The Costa Rican Trademark Law provides a list of signs that cannot be registered as a trademark due to intrinsic reasons. Among those signs, the law includes "the reproduction or imitation, in whole or in part, of a denomination or abbreviation of any State or international organization, without permission of the competent authority or organization".

This is typically a form of protection for country names against registration by parties unconnected with the constitutional authorities of the country. In the case of Costa Rica, however, the law does not distinguish if the applicant has in fact, or not, any affiliation with the country in question.

There is another element that has not been specified within the law. Who are the authorities competent to grant the required authorization?

In a recent case, a trademark application containing a country name was rejected by the Costa Rican Trademark Office, since the authorization of the country was not submitted. Applicant’s attempts to obtain the necessary authorization before different governmental authorities of the country in question were unsuccessful. This requirement had not been enforced in past applications, until now. But the Trademark Office has not yet provided any guidelines as to the necessary steps in order to obtain such permission.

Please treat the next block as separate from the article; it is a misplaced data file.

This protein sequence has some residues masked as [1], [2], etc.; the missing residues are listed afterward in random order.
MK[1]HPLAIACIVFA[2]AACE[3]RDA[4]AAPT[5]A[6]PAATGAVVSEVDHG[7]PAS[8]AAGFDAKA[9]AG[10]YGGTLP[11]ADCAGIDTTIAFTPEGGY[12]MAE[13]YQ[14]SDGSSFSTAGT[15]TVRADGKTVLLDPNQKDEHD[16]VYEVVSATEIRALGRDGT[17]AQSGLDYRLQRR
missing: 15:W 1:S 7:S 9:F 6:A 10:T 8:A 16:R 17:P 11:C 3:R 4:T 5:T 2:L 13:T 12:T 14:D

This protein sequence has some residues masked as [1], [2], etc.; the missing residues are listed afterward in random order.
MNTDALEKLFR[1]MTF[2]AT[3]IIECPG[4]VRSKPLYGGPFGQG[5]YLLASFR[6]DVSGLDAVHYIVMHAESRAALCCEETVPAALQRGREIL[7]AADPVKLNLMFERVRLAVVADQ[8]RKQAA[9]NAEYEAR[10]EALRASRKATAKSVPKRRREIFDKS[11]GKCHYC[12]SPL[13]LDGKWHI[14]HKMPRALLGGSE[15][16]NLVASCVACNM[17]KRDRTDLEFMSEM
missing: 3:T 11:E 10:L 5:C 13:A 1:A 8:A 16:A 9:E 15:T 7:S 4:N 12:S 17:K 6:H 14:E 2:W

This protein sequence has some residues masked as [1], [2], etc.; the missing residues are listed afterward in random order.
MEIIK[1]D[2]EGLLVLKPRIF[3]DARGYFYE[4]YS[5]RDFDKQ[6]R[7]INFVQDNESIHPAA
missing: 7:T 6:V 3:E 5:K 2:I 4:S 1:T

In preliminary conversations with the trademark authorities, the difficulty of obtaining a valid authorization from a competent authority has been discussed. Although foreign trademark registrations do not have a binding effect on the examination by the Costa Rican Trademark Office, the Administrative Court of Appeals has acknowledged that the required authorization might be considered to be "implied" if the trademark containing a country name has already been registered before the Trademark Office in the country of origin.